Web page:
Kathmandu; Preparing for the Annapurna Circuit

Tomorrow we leave for our big trek. We’ve organized the necessary permits, we have our maps and equipment, and we’re as ready as we’ll ever be. We’ve decided to do the Annapurna Circuit, a 300km route that skirts the circumference of Mt. Annapurna, the tenth-highest mountain in the world. The trail passes through a lot of different Himalayan terrain and ascends to 5,416m altitude at Thorong-La, the world’s highest mountain pass - well above the snowline. It should take us about two and a half weeks, I think.

We’ve elected to do the trek alone and unsupported by porters or a guide - partly because it’s an immense pain to deal with hiring and caring for porters and we don’t want to be responsible for them, but mostly because we’re too cheap. The terrain will often be harsh, but there are lodges in nearly every village along the way, so while we won’t be comfortable, at least we won’t be camping. Probably our biggest dangers will be landslides, altitude sickness and the legendary Nepali monsoon leeches which crawl up your pant-legs into your crotch.

So everything’s ready to go for early next morning. But how did my pack get so heavy? I’m leaving half its usual contents behind in Kathmandu while we’re trekking, so where’s the weight coming from? My hand to God, this thing weighs twenty kilos. Did I pack too much? Not really - I’m a fairly experienced hiker and I know what I’ll need to wear at various temperatures and what equipment I’ll need. My only real extravagance is the two kilos of camera gear. One part of the problem is that I don’t have any lightweight trekking clothes - nearly everything I own is heavy cotton. The rest of the weight is from the big bag of food. We’re told that food gets very expensive at the high altitudes halfway through the trek, and so to try and save money I’m bringing a stove, cooking equipment and a certain amount of food with us. Time will tell whether this was a good decision or a bad one.

For any other camping and hiking nerds in the audience, this is what I’ve packed for the trek:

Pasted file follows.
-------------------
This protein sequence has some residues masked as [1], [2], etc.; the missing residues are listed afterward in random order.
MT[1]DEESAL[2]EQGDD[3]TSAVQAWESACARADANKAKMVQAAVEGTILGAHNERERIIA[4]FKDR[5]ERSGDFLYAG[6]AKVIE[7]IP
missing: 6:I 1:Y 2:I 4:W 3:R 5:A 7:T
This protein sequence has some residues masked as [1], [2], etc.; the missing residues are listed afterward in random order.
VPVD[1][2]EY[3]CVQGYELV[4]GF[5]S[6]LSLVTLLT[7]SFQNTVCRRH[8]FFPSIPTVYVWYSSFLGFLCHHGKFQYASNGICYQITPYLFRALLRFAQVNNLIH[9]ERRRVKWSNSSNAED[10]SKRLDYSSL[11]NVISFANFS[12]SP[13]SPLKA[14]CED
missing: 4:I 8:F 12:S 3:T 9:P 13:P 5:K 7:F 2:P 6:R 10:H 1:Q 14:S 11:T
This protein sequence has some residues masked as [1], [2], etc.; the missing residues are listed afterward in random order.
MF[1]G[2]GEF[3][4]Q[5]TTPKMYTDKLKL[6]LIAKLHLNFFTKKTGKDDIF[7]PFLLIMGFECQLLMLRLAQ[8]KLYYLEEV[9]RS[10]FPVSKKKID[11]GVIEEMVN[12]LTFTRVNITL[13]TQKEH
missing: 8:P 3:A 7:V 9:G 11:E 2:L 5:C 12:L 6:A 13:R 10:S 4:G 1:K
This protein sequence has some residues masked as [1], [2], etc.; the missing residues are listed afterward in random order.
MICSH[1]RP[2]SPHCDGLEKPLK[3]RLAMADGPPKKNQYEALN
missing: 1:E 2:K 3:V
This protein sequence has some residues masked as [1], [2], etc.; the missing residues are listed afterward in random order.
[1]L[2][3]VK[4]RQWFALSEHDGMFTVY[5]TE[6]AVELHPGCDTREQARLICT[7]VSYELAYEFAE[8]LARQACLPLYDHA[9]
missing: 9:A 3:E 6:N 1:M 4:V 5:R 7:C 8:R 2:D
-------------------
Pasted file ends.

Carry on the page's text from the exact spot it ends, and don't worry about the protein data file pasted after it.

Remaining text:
• Sleeping bag
  • Maps and compass
  • Nepali phrasebook
  • Trekking permits
  • Notebooks and pens
  • Camera, lens-cleaning kit, polarizing filter, extra battery, charger, memory cards, battery grip with 6 AA rechargeable batteries
  • Waterproof compression bag
  • Sunscreen
  • Insect repellent
  • Passport, credit and debit cards
  • Money (about Rs26,000 in small bills)
  • Laundry soap
  • Multi-tool
  • Spidey the mascot
  • Empty plastic bags
  • Trekking pole
  • Small towel
  • Mini-binoculars
  • Lighter and matches
  • Earplugs and eye-mask
  • Small combination lock for lodge doors
  • Head-light
  • Propane stove and gas canister
  • 2 aluminium cooking pots, plastic knife, fork, spoon
  • 2 collapsible and one hard 1L water bottles
  • Ultraviolet water-purifying device, 2 extra batteries
  • Water-purifying tablets in case the device breaks or the batteries die
  • Sunglasses
  • Ankle-brace and arch-support
  • Rain-gear and pack-cover
  • Clothes: Hiking shoes, long-sleeved thermal top, tights, sweater, jacket, 4 t-shirts, pants, shorts, 3 pairs underwear, 2 thin scarves, toque, cap, 8 pairs thin socks, 3 pairs thick socks, gloves, 2 bandannas
  • Food: Tea, sweetener tablets, dried soup, chicken stock, biscuits, peanuts, raisins, chocolate, oatmeal, drink mix, hard candy, 1/2L cheap rum
  • Medical and first aid: Sticky bandages, antibiotic tablets and cream, acetozolamide for AMS, eye drops, lip balm, painkillers, anti-nausea tablets, diarrhoea tablets, moleskin, tensor bandage, decongestants, Tiger Balm
  • Toiletries: Razor blade (no razor or shaving cream), soap, toothpaste, toothbrush, deodorant, shampoo, conditioner, comb, cotton swabs, nail clippers
Chris Liberty - Dispatches from a Gentleman Adventurer
Being the internal dialog of a vagabond who chased his own tail across five continents for 4 years and 2 days from May 2008 to May 2012, in search of something that never really became clear.
This travelogue comprises 16,426 photographs and 402,515 words in 307 dispatches written from 335 places in 52 countries on 6 continents around the world.
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